Set in a time after the fall of the evil Texas Empire at the hands of the United States government, average Joe Warren King discovers that his geeky loner little brother has been kidnapped, and his mother inexplicably urges him to flee to Canada. Instead, Warren travels to California, a former Texas Empire territory, where he comically tries his hand at sleuthing to track down his genius brother, Isaac, who seems to have been actively testing their DNA for a mysterious "blue chromosome." Warren soon learns that the people who abducted his brother are after him too, and it is all tied to the blue chromosome and his sudden realization that his body is giving off a powerful electrical charge that he can't explain.
At a measured pace, the engrossing history of this parallel world is revealed, along with the politics and legends that accompany the now extinct royal Texan Wildes family -- a beautiful, physically homogenous, and abnormally tall clan believed to have preternatural abilities, and perhaps a connection to Warren himself. Easily shifting between characters' perspectives, and relentless in its action, well-placed humor, and suspense, this manuscript is a delight.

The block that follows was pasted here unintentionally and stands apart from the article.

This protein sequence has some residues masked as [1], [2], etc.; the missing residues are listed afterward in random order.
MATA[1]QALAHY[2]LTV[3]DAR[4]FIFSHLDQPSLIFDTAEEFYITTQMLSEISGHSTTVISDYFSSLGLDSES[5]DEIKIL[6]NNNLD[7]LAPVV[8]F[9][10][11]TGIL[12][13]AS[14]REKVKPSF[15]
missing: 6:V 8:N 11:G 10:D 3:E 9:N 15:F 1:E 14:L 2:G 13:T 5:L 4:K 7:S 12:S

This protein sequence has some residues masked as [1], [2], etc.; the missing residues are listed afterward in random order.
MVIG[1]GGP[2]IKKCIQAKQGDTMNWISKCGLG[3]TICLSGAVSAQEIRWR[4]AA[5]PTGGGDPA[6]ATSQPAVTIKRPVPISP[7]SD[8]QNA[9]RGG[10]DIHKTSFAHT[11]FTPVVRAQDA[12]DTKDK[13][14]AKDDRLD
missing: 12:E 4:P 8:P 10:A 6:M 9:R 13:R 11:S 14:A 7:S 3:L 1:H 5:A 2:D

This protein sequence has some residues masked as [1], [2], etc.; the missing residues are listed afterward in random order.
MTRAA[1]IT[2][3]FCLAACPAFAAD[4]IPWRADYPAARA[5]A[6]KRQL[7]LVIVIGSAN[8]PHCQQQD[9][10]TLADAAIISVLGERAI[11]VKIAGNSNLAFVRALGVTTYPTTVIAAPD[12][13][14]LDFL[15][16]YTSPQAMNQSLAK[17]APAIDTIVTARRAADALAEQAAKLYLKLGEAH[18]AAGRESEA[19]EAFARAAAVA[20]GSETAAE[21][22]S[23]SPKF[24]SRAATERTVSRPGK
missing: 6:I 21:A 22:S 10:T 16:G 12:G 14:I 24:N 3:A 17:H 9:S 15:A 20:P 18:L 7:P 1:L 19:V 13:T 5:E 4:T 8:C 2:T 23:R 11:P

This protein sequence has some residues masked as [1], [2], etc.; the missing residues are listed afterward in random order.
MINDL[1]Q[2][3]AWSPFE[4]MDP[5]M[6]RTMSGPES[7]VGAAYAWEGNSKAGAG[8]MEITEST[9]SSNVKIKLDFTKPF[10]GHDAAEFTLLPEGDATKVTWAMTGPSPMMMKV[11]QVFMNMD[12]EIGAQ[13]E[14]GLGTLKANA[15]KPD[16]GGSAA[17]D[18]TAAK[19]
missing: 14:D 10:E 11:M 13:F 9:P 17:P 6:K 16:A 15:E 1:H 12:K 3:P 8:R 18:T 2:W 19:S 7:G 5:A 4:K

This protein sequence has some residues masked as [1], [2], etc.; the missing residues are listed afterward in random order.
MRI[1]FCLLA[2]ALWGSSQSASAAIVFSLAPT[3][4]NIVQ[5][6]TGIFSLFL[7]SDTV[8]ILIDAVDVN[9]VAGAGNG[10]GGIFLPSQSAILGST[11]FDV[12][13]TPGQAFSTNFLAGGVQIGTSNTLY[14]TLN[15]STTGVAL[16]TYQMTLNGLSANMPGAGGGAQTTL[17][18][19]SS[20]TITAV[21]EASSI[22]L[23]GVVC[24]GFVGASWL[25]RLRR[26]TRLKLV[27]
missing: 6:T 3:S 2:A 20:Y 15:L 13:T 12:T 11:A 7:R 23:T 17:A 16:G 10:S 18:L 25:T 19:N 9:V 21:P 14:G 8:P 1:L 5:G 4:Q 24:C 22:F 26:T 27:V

This review was won in the 2012 Amazon Breakthrough Novel Award Competition.
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The characters are well developed. Victory is the type of bad girl you can't help loving. You feel for her pining for a love she can't have. Warren, the main character, finds out he has royal blood and doesn't want the responsibily that comes with it. Lena first appears mild and sweet, but watch out she is a spitfire you don't want to get on the wrong side of. And Isaac, the nerdy and weird brother, might not be as innocent as he seems.
I highly recommend this book. Robin
Overall, this book was a well-done story by a fantastic up&coming local Texas author and she should be very proud of her accomplishment. I would highly recommend this book to friends, especially those interested in historical fiction, science fiction, and fantasy.
I suggest you pay attention to all the characters as they each lend the proper amount of conflict to the plot and, most importantly, heart to the story.
The 'family' theme is never exhausted and holds true to the unspoken Texan principal of keeping close to the ones you love.
Bravo Mrs Bayliss.